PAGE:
Mark Jordan, certified golf-course superintendent (CGCS) at Westfield Companies Country Club's South Course (Westfield Center, Ohio), says, "We try to complete two major greens renovations each year. Our goal, weather permitting, is to perform a traditional hollow-tine aerification in both early May and early September. Approximately 3 weeks after each traditional application, we follow with a deep-tine aerification. Both coring operations are followed with an application of topdressing material to fill the holes. We are fortunate at Westfield to have two 18-hole facilities. While one course is closed for renovation, the other course can absorb our play traffic."

Joel Brinkman, assistant golf-course superintendent for Brian Sullivan, CGCS at Bel Air Country Club in Los Angeles, Calif., shares his own renovation views. Brinkman states, "We try to do three to four formal greens renovations each year here at Bel Air Country Club. The goal for our programs is to maintain high-quality putting greens for our members and prevent the encroachment of bermudagrass on our greens. Timing is an important key. We try to space our renovations to avoid disruption of play for our members. We also try to avoid weather-stress situations. We make an effort to avoid renovation projects during July or August."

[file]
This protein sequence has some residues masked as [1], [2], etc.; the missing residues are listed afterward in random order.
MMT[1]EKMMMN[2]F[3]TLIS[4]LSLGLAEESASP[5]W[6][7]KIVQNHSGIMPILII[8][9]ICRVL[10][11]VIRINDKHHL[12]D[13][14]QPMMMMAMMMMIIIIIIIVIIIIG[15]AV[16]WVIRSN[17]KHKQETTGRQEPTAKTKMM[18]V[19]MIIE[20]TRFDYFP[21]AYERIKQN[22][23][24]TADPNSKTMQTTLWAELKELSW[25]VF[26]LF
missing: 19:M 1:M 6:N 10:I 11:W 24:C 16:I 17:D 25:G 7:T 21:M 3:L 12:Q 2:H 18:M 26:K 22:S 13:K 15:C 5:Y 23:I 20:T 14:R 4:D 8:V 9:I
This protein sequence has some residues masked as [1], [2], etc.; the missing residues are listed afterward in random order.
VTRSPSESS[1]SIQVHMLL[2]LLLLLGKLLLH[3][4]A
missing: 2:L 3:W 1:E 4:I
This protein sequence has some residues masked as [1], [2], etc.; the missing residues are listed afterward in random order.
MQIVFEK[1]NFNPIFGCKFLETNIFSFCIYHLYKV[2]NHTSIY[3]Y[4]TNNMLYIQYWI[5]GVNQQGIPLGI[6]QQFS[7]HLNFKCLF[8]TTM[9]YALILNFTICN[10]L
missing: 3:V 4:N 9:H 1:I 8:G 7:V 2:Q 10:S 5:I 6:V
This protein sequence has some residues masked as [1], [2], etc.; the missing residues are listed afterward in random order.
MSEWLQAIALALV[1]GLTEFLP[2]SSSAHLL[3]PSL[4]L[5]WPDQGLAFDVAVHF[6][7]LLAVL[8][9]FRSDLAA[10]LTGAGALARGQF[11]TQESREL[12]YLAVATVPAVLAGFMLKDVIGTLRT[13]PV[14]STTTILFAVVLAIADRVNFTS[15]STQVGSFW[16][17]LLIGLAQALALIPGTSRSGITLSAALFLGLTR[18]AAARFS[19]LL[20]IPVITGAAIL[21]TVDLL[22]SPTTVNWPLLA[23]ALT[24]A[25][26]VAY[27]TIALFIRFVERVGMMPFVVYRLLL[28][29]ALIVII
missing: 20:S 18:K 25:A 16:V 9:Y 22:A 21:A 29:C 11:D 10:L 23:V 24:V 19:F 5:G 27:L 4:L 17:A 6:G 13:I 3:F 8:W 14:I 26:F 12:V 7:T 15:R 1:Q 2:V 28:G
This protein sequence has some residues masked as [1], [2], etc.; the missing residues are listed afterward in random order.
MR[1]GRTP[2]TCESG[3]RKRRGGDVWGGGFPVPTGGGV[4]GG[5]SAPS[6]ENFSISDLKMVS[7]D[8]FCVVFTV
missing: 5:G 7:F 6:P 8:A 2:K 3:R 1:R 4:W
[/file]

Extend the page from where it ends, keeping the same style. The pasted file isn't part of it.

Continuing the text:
Factors that affect renovation Many factors affect the decision-making process for putting-green renovation. Obviously, you must determine if the need exists, as discussed earlier. Other important factors that you should consider: * Climatic regions and variations of turfgrass varieties * Proper timing and scheduling of renovation * Costs of renovation * Materials and equipment availability * The availability of properly trained personnel.